In February, when Barry McCarthy assumed the position of CEO of Peloton, the business had laid off 2,800 people. About six months later, McCarthy warned employees in a message that the company wanted to lose 784 more positions in the third wave of layoffs. Peloton will also hike the Bike Plus and Tread pricing beginning in 2023 while closing its retail stores.

Peloton’s Beginning of The End

After a catastrophic year, the cutbacks in personnel and plans to close retail showrooms are an extension of Peloton’s stringent reorganization plans. Peloton eliminated over 600 workers in Taiwan last month to reduce in-house production. It furthermore communicated in February that it was abandoning plans for a $400 million facility in Ohio. McCarthy also mentioned that although the firm is eliminating positions from its delivery with consumer service teams, it is aggressively hiring for placements in its software engineering section. McCarthy mentioned ambitions to enhance Peloton’s e-commerce presence as another reason the company decided to shrink its retail footprint beginning next year.

Peloton’s Q3 financial report previewed the day’s news in May. McCarthy also proposed investigating third-party store relationships and reducing the need for white-glove delivery for its bikes and treadmills at the time.

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The Impact on Consumers

Consumers will most likely be affected by expected price increases. In April, Peloton reduced the costs of the original Bike, Bike Plus, and Tread to $1,445, $1,995, and $2,695, respectively, to handle surplus inventory. Now, the price of the Bike Plus will revert to its original $2,495, while the price of the Tread will climb by $800 to $3,495.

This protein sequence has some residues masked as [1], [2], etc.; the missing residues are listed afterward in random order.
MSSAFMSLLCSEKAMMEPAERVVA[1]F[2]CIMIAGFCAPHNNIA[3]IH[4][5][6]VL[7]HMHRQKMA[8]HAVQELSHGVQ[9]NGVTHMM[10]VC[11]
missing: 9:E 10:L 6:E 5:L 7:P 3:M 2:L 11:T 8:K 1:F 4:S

This is higher than Tread’s actual launch price of $2,495 (raised to $2,845 after that). Initially, The Tread was intended to be the “cheapest” of Peloton’s two treadmills. However, the Tread Plus was recalled and withdrawn when it caused many injuries and the death of a small kid. The pricing of the original Bike and the newly released Peloton Guide will stay the same.

McCarthy disclosed in the letter that the price gains represent an impulsive tactical shift. McCarthy asserts that the corporation has successfully controlled its inventory and supply chain issues. It has also acquired a $750 million bank loan, and the price increases are intended to enhance the “luxury” image of the Bike Plus and Tread.

The Reason Behind The Layoffs

The layoffs and price increases are components of Peloton’s continuous attempts to recover its financial flow. In a shareholder letter from the previous quarter, McCarthy said that Peloton’s difficulties had left it “undercapitalized” and that the firm needed to bolster its balance sheet. McCarthy stated in the email, “These modifications are needed if Peloton is ever to become cash flow positive.” “Money is oxygen. Oxygen is essential to life. Simply, we must become self-sufficient in terms of financial flow.”

McCarthy concluded the message optimistic about Peloton’s potential; yet, in his first six months as CEO, Peloton’s reorganization efforts have failed to impress investors. Peloton’s stock has declined by over 90% in the last year. However, investors were receptive to today’s news, as shares rose 8.2%. Peloton is anticipated to announce its Q4 profits later this month, which may provide light on the success of McCarthy’s restructuring initiatives.

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Feature Image Source: Photo by Tony Webster on Flickr